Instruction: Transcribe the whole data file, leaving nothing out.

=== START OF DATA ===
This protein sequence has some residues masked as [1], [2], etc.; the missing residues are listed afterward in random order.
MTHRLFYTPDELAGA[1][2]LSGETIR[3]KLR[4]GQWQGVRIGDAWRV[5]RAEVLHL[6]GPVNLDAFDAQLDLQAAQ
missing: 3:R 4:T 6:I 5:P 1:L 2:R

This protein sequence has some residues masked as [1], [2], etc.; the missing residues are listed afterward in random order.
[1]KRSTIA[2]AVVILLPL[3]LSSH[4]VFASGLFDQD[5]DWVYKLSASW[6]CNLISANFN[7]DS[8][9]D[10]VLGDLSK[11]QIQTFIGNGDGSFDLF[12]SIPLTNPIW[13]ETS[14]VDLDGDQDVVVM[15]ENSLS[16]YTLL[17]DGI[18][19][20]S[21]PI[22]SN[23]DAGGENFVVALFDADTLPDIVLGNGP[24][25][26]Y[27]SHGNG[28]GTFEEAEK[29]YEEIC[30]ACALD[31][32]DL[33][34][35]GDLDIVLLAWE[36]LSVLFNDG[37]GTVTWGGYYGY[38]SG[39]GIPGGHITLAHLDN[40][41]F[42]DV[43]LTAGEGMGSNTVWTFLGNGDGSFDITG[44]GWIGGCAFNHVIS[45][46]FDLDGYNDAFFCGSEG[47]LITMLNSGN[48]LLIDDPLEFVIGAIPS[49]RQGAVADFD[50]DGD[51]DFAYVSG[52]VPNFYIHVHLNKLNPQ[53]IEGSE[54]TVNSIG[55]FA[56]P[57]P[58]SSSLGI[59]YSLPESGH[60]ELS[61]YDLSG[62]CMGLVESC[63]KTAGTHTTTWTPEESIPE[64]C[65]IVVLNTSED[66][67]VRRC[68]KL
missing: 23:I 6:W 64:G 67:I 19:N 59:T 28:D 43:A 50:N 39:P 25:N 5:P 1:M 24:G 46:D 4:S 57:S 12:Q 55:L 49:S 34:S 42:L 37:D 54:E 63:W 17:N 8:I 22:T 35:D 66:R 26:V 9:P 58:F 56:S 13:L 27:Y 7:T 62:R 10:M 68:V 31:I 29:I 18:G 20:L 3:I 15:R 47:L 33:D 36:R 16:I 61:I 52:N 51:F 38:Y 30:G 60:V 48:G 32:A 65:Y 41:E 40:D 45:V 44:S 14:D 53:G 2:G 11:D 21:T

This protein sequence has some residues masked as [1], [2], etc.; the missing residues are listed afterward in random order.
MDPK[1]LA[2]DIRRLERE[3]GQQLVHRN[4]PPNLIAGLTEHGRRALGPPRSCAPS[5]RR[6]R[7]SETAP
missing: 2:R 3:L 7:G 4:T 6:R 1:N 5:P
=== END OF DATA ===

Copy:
This protein sequence has some residues masked as [1], [2], etc.; the missing residues are listed afterward in random order.
MTHRLFYTPDELAGA[1][2]LSGETIR[3]KLR[4]GQWQGVRIGDAWRV[5]RAEVLHL[6]GPVNLDAFDAQLDLQAAQ
missing: 3:R 4:T 6:I 5:P 1:L 2:R

This protein sequence has some residues masked as [1], [2], etc.; the missing residues are listed afterward in random order.
[1]KRSTIA[2]AVVILLPL[3]LSSH[4]VFASGLFDQD[5]DWVYKLSASW[6]CNLISANFN[7]DS[8][9]D[10]VLGDLSK[11]QIQTFIGNGDGSFDLF[12]SIPLTNPIW[13]ETS[14]VDLDGDQDVVVM[15]ENSLS[16]YTLL[17]DGI[18][19][20]S[21]PI[22]SN[23]DAGGENFVVALFDADTLPDIVLGNGP[24][25][26]Y[27]SHGNG[28]GTFEEAEK[29]YEEIC[30]ACALD[31][32]DL[33][34][35]GDLDIVLLAWE[36]LSVLFNDG[37]GTVTWGGYYGY[38]SG[39]GIPGGHITLAHLDN[40][41]F[42]DV[43]LTAGEGMGSNTVWTFLGNGDGSFDITG[44]GWIGGCAFNHVIS[45][46]FDLDGYNDAFFCGSEG[47]LITMLNSGN[48]LLIDDPLEFVIGAIPS[49]RQGAVADFD[50]DGD[51]DFAYVSG[52]VPNFYIHVHLNKLNPQ[53]IEGSE[54]TVNSIG[55]FA[56]P[57]P[58]SSSLGI[59]YSLPESGH[60]ELS[61]YDLSG[62]CMGLVESC[63]KTAGTHTTTWTPEESIPE[64]C[65]IVVLNTSED[66][67]VRRC[68]KL
missing: 23:I 6:W 64:G 67:I 19:N 59:T 28:D 43:A 50:N 39:P 25:N 5:P 1:M 24:G 46:D 4:S 57:S 12:Q 55:L 49:S 34:S 42:L 37:D 54:E 63:W 17:N 8:I 22:T 35:D 66:R 26:V 9:P 58:F 56:S 13:L 27:Y 7:T 62:R 10:M 68:V 31:I 29:I 18:G 20:L 3:I 15:R 47:L 33:D 36:R 16:I 61:I 52:N 51:F 38:Y 30:G 60:V 48:G 32:A 65:Y 41:E 40:D 45:V 44:S 14:D 53:G 2:G 11:D 21:T

This protein sequence has some residues masked as [1], [2], etc.; the missing residues are listed afterward in random order.
MDPK[1]LA[2]DIRRLERE[3]GQQLVHRN[4]PPNLIAGLTEHGRRALGPPRSCAPS[5]RR[6]R[7]SETAP
missing: 2:R 3:L 7:G 4:T 6:R 1:N 5:P